Molecular analysis of allelic polymorphism at the AAT2 locus of alfalfa

Robert G. Gregerson, Mary Petrowski, Ruby L. Larson, J. Stephen Gantt, Carroll P. Vance

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Aspartate aminotransferase (AAT) plays a key enzymatic role in the assimilation of symbiotically fixed nitrogen in legume root nodules. In alfalfa, two distinct genetic loci encode dimeric AAT enzymes: AAT1, which predominates in roots, and AAT2, which is expressed at high levels in nodules. Three allozymes of AAT2 (AAT2a, -2b and -2c), differing in net charge, result from the expression of two alleles, AAT2A and AAT2C, at this locus. Utilizing antiserum to alfalfa AAT2, we have previously isolated from an expression library one AAT2 cDNA clone. This clone was used as a hybridization probe to screen cDNA libraries for additional AAT2 cDNAs. Four different clones were obtained, two each that encode the AAT2a and AAT2c enyzme subunits. These two sets of cDNAs encode polypeptides that differ in net charge depending upon the amino acid at position 296 (valine or glutamic acid). Within each set of alleles, the two members differ from each other by the presence or absence of a 30 by (ten amino acid) sequence. The presence or absence of this ten amino acid sequence has no effect on the size or charge of the mature AAT2 protein because it is located within the region encoding the protein's transit peptide, which is proteolytically removed upon transport into plastids. The data suggest that a deletion event has occurred independently in two AAT2 progenitor alleles, resulting in the four allelic cDNA variants observed. The deletion of this ten amino acid sequence does not appear to impair the normal maturation of the enzyme.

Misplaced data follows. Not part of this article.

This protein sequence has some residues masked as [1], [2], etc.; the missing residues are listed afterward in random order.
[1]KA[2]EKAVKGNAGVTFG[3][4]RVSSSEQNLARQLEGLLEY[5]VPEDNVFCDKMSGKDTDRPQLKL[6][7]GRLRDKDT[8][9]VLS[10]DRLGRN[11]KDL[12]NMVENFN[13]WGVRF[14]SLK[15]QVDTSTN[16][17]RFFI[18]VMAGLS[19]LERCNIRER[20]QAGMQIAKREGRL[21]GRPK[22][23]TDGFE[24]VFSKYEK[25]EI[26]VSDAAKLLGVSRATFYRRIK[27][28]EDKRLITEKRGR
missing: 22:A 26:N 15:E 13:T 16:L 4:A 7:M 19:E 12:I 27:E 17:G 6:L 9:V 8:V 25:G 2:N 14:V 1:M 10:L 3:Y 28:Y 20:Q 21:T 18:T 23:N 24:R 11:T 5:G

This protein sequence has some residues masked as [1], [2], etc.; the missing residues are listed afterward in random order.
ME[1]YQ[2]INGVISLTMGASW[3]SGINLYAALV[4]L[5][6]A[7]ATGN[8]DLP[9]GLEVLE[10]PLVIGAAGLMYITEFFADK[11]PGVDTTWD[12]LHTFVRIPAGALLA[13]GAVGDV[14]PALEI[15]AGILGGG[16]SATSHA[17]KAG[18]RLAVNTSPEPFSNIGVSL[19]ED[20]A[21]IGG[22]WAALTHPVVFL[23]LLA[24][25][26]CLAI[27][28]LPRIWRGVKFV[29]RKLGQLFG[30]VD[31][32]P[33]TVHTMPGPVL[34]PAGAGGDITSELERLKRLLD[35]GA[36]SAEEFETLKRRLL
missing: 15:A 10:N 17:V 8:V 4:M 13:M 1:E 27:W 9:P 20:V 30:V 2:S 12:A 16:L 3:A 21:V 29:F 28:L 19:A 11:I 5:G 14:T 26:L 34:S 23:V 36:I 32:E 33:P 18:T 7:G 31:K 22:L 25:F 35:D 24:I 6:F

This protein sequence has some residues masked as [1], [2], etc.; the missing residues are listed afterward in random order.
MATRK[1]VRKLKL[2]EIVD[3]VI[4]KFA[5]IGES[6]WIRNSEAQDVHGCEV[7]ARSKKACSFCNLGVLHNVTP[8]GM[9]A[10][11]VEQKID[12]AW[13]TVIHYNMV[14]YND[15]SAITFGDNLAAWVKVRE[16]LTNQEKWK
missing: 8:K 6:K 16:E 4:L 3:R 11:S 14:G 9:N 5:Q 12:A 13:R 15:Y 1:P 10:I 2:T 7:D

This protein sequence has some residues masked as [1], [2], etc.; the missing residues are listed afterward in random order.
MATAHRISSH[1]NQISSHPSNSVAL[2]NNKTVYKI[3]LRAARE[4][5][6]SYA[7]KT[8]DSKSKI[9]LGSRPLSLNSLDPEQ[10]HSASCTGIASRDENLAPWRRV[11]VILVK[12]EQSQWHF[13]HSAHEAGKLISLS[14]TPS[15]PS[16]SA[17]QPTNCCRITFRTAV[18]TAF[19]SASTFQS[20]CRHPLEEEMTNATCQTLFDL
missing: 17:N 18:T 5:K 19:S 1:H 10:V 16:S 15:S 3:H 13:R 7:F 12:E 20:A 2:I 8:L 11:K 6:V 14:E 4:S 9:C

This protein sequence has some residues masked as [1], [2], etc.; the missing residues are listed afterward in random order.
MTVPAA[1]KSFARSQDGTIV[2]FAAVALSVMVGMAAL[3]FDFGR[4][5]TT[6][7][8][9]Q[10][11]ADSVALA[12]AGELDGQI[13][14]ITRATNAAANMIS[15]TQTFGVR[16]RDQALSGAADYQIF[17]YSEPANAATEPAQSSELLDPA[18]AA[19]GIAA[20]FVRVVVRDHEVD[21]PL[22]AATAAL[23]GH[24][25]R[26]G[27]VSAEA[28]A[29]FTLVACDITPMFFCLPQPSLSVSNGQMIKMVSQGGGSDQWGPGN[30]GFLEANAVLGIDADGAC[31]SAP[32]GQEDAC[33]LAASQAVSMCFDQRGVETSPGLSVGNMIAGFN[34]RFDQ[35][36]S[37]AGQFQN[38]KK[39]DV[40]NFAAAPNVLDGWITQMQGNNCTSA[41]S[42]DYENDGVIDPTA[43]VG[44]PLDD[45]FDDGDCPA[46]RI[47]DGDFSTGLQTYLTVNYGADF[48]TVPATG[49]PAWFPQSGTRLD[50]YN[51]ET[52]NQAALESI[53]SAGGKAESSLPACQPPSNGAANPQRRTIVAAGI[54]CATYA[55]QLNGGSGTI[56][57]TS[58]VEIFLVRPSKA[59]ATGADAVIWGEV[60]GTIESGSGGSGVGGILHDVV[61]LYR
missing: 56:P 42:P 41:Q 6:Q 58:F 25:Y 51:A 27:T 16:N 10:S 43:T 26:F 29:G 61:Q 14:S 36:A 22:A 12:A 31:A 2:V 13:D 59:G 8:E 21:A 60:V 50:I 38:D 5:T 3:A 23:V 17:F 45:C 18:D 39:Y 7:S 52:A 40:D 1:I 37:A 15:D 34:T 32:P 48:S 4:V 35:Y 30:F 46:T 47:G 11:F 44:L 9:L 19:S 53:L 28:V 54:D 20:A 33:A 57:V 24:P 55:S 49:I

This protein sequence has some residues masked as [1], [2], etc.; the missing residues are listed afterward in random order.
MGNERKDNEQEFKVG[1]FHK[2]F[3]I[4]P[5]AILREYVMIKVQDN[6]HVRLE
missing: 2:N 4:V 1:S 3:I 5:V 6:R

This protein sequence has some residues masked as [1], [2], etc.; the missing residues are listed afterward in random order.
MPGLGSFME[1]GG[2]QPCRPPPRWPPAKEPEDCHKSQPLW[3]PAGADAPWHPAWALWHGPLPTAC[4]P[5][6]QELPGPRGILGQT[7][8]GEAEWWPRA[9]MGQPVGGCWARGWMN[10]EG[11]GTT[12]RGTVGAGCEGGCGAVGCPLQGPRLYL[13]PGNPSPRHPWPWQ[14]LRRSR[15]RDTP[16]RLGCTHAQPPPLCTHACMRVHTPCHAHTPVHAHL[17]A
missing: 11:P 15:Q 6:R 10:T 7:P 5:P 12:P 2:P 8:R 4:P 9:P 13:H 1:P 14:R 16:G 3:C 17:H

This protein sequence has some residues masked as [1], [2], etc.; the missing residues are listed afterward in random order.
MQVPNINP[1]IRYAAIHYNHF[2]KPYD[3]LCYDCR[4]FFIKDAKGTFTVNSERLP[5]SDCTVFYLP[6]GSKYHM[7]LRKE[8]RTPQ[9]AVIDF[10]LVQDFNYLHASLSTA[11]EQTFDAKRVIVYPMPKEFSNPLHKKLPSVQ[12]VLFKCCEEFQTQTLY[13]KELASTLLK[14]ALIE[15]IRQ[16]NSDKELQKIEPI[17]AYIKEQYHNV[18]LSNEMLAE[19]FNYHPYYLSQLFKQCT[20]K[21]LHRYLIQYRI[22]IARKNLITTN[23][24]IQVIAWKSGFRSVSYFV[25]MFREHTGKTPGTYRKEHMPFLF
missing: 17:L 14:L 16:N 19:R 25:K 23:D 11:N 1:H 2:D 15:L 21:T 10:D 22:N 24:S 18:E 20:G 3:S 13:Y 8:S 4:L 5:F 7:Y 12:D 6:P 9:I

Original languageEnglish (US)
Pages (from-to)124-128
Number of pages5
JournalMGG Molecular & General Genetics
Issue number1-2
StatePublished - Oct 1993


  • Alfalfa
  • Alleles
  • Aspartate aminotransferase
  • Nitrogen fixation
  • Transit peptide


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